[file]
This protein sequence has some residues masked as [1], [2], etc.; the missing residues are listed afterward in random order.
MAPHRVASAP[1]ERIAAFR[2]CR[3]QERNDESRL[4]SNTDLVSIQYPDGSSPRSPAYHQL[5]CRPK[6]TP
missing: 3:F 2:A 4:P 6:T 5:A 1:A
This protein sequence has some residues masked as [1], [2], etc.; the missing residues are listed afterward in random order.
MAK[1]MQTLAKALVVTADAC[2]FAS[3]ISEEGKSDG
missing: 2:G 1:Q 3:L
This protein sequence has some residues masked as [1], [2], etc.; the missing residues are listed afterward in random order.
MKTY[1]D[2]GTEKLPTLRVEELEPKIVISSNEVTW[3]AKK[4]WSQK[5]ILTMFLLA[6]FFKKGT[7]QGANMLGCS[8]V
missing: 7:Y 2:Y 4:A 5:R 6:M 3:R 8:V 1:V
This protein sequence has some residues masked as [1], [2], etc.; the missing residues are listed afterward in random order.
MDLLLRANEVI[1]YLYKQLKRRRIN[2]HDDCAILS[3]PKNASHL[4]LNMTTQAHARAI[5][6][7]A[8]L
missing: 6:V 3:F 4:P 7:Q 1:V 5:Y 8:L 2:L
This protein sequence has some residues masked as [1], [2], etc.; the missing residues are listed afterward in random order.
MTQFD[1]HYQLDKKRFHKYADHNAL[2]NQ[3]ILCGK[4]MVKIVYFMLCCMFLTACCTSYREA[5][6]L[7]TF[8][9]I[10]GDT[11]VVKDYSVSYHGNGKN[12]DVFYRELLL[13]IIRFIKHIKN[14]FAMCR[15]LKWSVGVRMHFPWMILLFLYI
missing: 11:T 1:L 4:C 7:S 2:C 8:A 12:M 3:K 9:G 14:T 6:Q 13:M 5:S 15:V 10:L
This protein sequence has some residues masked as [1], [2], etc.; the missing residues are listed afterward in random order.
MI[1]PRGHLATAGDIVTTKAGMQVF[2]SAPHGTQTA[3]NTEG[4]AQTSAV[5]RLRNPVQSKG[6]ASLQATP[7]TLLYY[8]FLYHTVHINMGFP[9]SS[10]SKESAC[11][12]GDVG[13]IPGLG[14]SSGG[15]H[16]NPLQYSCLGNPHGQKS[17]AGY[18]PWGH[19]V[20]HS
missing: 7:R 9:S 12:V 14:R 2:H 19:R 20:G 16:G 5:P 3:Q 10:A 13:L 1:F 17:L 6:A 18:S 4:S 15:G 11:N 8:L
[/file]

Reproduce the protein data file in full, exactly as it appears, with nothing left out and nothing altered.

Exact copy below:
This protein sequence has some residues masked as [1], [2], etc.; the missing residues are listed afterward in random order.
MAPHRVASAP[1]ERIAAFR[2]CR[3]QERNDESRL[4]SNTDLVSIQYPDGSSPRSPAYHQL[5]CRPK[6]TP
missing: 3:F 2:A 4:P 6:T 5:A 1:A
This protein sequence has some residues masked as [1], [2], etc.; the missing residues are listed afterward in random order.
MAK[1]MQTLAKALVVTADAC[2]FAS[3]ISEEGKSDG
missing: 2:G 1:Q 3:L
This protein sequence has some residues masked as [1], [2], etc.; the missing residues are listed afterward in random order.
MKTY[1]D[2]GTEKLPTLRVEELEPKIVISSNEVTW[3]AKK[4]WSQK[5]ILTMFLLA[6]FFKKGT[7]QGANMLGCS[8]V
missing: 7:Y 2:Y 4:A 5:R 6:M 3:R 8:V 1:V
This protein sequence has some residues masked as [1], [2], etc.; the missing residues are listed afterward in random order.
MDLLLRANEVI[1]YLYKQLKRRRIN[2]HDDCAILS[3]PKNASHL[4]LNMTTQAHARAI[5][6][7]A[8]L
missing: 6:V 3:F 4:P 7:Q 1:V 5:Y 8:L 2:L
This protein sequence has some residues masked as [1], [2], etc.; the missing residues are listed afterward in random order.
MTQFD[1]HYQLDKKRFHKYADHNAL[2]NQ[3]ILCGK[4]MVKIVYFMLCCMFLTACCTSYREA[5][6]L[7]TF[8][9]I[10]GDT[11]VVKDYSVSYHGNGKN[12]DVFYRELLL[13]IIRFIKHIKN[14]FAMCR[15]LKWSVGVRMHFPWMILLFLYI
missing: 11:T 1:L 4:C 7:S 2:C 8:A 12:M 3:K 9:G 14:T 6:Q 13:M 5:S 15:V 10:L
This protein sequence has some residues masked as [1], [2], etc.; the missing residues are listed afterward in random order.
MI[1]PRGHLATAGDIVTTKAGMQVF[2]SAPHGTQTA[3]NTEG[4]AQTSAV[5]RLRNPVQSKG[6]ASLQATP[7]TLLYY[8]FLYHTVHINMGFP[9]SS[10]SKESAC[11][12]GDVG[13]IPGLG[14]SSGG[15]H[16]NPLQYSCLGNPHGQKS[17]AGY[18]PWGH[19]V[20]HS
missing: 7:R 9:S 12:V 14:R 2:H 19:R 20:G 16:G 5:P 3:Q 10:A 13:L 1:F 17:L 6:A 18:S 4:S 15:G 11:N 8:L